Amish infantile epilepsy syndrome
- Epilepsy syndrome, infantile-onset symptomatic
- GM3 synthase deficiency
- Infantile-onset symptomatic epilepsy syndrome - developmental stagnation - blindness
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ORDR Co-Sponsored Conferences
The Spectrum of Caregiving and Palliative Care in Rare Diseases, Tuesday, June 09, 2015
Location: Building 31, 6C, Room 6, Bethesda, MD
Description: The findings and recommendations resulting from the Workshop will provide guidance to the extramural community as well as to NINR and other Institutes, Offices (e.g., ORDR), and agencies in developing strategies for advancing the science of palliative care and caregiving in rare disease and research programs. It is anticipated that a funding opportunity announcement will result from the Workshop.
American Society of Gene & Cell Therapy (ASGCT) 18th Annual Meeting, Wednesday, May 13, 2015 - Saturday, May 16, 2015
Location: New Orleans, LA
Description: From our plenary lectures, this year to be given by Drs. Steven Rosenberg and Anthony Atala, to our 19 scientific symposia featuring invited speakers from across our discipline, to our nightly abstract poster receptions, where the majority of the over 700 abstracts submitted to the Annual Meeting are presented, the ASGCT Annual Meeting is certain to be the premiere scientific meeting in our field.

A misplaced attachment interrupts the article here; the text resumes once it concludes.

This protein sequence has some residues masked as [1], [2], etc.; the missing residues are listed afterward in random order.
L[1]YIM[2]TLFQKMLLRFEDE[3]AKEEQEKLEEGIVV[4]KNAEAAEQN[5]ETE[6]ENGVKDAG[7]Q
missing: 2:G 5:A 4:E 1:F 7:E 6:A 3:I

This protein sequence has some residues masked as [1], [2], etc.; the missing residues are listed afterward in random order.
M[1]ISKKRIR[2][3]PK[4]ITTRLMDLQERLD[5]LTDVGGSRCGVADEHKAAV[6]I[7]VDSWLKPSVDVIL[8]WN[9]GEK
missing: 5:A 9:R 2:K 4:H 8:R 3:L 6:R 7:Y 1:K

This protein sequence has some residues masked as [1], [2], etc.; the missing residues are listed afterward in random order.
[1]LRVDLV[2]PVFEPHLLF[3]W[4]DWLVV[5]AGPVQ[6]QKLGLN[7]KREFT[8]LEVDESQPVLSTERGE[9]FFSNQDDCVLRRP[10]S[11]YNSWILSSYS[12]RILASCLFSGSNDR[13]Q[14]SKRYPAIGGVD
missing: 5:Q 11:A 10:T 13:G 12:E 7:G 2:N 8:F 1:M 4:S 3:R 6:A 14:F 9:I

2014 Mechanisms of Epilepsy and Neuronal Synchronization Gordon Research Conference, Sunday, August 17, 2014 - Friday, August 22, 2014
Location: Mount Snow Resort, West Dover, VT
Description: <p>The main goal of the study of epilepsy is to identify the causes and complex mechanisms that underlie the abnormal, synchronous, electrical discharges that occur in hyperexcitable neuronal networks during seizures. How these basic science findings can someday be translated into new therapies for the nearly 3 million Americans suffering with epilepsy is another long-term goal. A unique, intellectually challenging aspect of epilepsy research arises from the fact that it encompasses virtually all major levels of biological organization, from circuits and behavior to stem cells and neurodevelopment. Thus a major purpose of this Gordon Research Conference is to bring together geneticists, molecular biologists, developmental neuroscientists, neuroanatomists, electrophysiologists, clinician-scientists and computational neuroscientists working on basic mechanisms related either directly or indirectly to seizure generation to synthesize current advances and to set the stage for future discoveries.</p>